Growing up in the village back in the 80’s, we often used to hear stories of this place called Nairobi better known then as the ‘city in the sun’. According to the stories the city was this fabulous place which was clean, well organized and everything worked like clock work. The buses were always on time, garbage was always collected, newspapers and even milk was delivered to your door step just like in the movies and most importantly there was no water rationing. You have to understand that back then in the village these things sounded foreign to us and made us long to visit this place called Nairobi.
You can imagine my disappointment when I finally got to Nairobi in the early 90’s to find a city drowning in garbage. In those days garbage used to be left piling on the side of the streets in big heaps, the stench often proved to be too much to bear for first timers. This was the norm till John Gakuo became the town clerk in 2004 of Nairobi City Council and things changed for the better with the garbage being cleaned up, flowers planted, roads repaired and painted. Nairobi was finally returning to its former glory.
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This was not to last for long because as soon as he stepped down from the position of town clerk things started to deteriorate. Fast forward to the year 2017, the garbage piles have started reappearing in downtown Nairobi. Air pollution is also at its highest levels with research showing that the amount of cancer causing elements in the city is ten times higher than the threshold recommended by WHO. With air pollution comes respiratory diseases like pneumonia which is the number one killer of children under the age of 5. Last year a report by the United Nations indicated that 14,300 Kenyans die every year from health conditions that are due to air pollution. Constant fights between healthcare providers and county governments means that most often than not hospitals are either unmanned or do not have adequate medicines. Leading to unnecessary deaths of those in the population not able to access private healthcare.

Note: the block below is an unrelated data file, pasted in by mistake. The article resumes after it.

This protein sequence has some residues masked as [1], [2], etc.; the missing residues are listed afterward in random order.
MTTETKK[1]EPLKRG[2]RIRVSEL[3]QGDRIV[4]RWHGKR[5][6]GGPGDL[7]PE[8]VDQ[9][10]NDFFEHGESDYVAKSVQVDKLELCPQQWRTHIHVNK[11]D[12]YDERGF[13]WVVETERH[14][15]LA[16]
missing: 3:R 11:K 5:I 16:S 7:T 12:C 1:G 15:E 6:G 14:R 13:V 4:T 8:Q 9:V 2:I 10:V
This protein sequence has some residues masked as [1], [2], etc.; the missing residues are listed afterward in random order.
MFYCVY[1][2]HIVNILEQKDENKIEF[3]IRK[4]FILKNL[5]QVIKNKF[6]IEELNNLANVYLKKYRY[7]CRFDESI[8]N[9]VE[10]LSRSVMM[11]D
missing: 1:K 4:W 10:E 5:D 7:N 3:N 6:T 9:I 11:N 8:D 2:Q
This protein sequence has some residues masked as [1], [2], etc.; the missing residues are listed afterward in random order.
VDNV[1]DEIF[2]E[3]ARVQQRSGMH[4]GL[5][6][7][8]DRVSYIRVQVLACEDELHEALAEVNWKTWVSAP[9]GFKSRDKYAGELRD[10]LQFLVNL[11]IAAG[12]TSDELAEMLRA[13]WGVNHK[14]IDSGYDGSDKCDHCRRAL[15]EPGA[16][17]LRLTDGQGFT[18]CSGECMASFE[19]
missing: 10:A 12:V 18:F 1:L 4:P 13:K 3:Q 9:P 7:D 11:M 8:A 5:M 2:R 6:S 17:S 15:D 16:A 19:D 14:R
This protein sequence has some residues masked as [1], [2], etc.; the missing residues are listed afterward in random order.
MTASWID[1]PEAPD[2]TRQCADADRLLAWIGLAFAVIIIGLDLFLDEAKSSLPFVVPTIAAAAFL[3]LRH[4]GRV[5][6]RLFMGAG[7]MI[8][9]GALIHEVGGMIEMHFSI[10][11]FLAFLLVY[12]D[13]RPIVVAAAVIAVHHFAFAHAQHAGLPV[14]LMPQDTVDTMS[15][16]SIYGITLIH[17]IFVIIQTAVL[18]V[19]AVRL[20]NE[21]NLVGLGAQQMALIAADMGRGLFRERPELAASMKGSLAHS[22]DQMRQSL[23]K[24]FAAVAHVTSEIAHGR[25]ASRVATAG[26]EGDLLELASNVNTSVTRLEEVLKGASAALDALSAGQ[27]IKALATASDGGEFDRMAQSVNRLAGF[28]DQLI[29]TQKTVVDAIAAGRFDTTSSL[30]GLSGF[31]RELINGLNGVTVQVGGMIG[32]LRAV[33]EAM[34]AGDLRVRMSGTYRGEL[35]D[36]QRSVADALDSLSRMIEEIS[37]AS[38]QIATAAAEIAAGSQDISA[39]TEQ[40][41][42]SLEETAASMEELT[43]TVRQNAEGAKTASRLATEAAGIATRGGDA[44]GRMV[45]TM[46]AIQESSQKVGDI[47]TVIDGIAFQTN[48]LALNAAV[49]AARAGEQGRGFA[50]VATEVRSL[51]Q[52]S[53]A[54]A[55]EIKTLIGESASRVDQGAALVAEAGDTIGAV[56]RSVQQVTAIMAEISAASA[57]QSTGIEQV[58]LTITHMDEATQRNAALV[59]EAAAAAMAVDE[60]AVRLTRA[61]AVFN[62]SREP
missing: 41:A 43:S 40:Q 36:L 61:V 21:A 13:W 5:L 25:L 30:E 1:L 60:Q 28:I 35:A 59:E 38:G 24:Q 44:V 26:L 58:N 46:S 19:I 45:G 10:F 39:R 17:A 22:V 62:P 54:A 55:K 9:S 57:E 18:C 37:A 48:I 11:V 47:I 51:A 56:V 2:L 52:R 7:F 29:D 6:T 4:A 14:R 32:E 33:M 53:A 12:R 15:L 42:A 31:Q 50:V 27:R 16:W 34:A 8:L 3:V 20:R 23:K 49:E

However, all is not lost as there is still time to rectify the wrongs and Make Nairobi Great Again. This can be done by involving the community in the county governments, this will help the community identify the areas that need urgent attention for example garbage collection, sewerage system maintenance, healthcare, water provision among others. Public Private partnerships can be able to take care of some issues for example the garbage problem, a while back there was talk of turning garbage into electricity. I don’t know what came of this but I know that I would have a perfect solution for the garbage menace. In regards to healthcare better funding of the health sector by both the national and county governments would sort out the current stalemate.
Mji Wetu is running a campaign to champion for healthier cities by engaging the public to share their experiences of the places that they live in the hope of finding a lasting solution. As a sweetener to the deal, one stands a chance to win Ksh.15,000 for the most creative submission. So make your submissions and join Mji Wetu in this noble campaign.